The Russia Hack and the Challenge to American Democracy: David Sanger, Chief Washington Correspondent, The New York Times

Special Event | November 1 | 4-5:30 p.m. | Sutardja Dai Hall, Banatao Auditorium

 David Sanger, New York Times

 Center for Long-Term Cybersecurity (CLTC)

As part of our Fall 2017 Seminar Series, the UC Berkeley Center for Long-Term Cybersecurity is honored to welcome David Sanger, a Pulitzer Prize-winning national security correspondent for The New York Times and one of the newspaper’s senior writers. Please RSVP here to attend this event, which will be held on November 1, 4pm, in Banatao Auditorium on the UC Berkeley campus (map).

Mr. Sanger will present on "The Russia Hack and the Challenge to American Democracy," drawing upon his experience as one of the nation's premier political reporters. His presentation will reflect the theme of this semester's CLTC seminars, "Cybersecurity and Democracy: The Shifting Implications of Citizenship in the Digital Age.” A reception will follow the presentation.

The Russia Hack and the Challenge to American Democracy
When the F.B.I. called the Democratic National Committee in early fall 2015 and said they suspected a foreign state was inside the D.N.C.'s computers, few paid attention or thought it was anything out of the ordinary. Two years later, we regard it as a defining moment in the use of cyber as a weapon of influence, just as Stuxnet was a defining moment in the use of cyber as a source of destruction. David E. Sanger, national security correspondent for the New York Times and a member of the team that won the 2017 Pulitzer Prize for International Reporting for his work on how the Russia hack unfolded, takes on both the remarkable story of the operation and its implications. Suddenly we are asking what will be vulnerable next time, and whether we are about to enter a sea change in how nations compete in the cyber realm. He looks both backward and forward, asking why the United States was so unprepared—and whether political speech on social media may soon be regulated. And, as the correspondent who told the world the story of "Olympic Games,'' the American code name for the Stuxnet attacks, he asks whether governments have begun to understand how cyber power will affect the underpinnings of democracy.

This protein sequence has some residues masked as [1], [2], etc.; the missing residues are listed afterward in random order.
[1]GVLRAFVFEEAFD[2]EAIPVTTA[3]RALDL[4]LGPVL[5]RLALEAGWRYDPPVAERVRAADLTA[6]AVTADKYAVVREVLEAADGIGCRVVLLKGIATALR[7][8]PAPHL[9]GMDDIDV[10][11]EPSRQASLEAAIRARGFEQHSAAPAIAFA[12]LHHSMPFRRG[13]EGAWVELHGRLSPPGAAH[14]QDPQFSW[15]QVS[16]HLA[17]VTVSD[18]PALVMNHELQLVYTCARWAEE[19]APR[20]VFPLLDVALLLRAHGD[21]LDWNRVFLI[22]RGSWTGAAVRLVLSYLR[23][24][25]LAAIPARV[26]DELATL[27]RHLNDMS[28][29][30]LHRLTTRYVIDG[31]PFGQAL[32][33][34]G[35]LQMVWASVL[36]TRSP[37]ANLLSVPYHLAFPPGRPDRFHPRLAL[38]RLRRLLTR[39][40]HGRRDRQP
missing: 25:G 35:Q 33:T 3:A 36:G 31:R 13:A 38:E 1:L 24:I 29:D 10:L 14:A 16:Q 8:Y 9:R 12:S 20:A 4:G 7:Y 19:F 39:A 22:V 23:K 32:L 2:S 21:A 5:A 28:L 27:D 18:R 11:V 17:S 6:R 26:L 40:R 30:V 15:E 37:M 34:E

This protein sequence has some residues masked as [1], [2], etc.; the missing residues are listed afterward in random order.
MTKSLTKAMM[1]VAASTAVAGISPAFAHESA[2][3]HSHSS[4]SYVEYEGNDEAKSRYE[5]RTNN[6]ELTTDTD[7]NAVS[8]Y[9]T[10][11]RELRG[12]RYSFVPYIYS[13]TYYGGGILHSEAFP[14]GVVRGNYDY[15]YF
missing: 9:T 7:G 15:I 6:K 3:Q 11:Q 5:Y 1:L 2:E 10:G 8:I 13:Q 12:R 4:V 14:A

About the Speaker
David E. Sanger is National Security Correspondent for The New York Times and one of the newspaper’s senior writers. With a team of his Times colleagues, he was the winner of the 2017 Pulitzer Prize in International Reporting, the third in Mr. Sanger’s 35-year career at the Times.

He is also the author of two Times bestsellers on foreign policy and national security: The Inheritance: The World Obama Confronts and the Challenges to American Power (2009) and Confront and Conceal: Obama’s Secret Wars and Surprising Use of American Power (2012). He served as the Times’ Tokyo Bureau Chief, Washington Economic Correspondent, White House correspondent during the Clinton and Bush Administrations and Chief Washington Correspondent.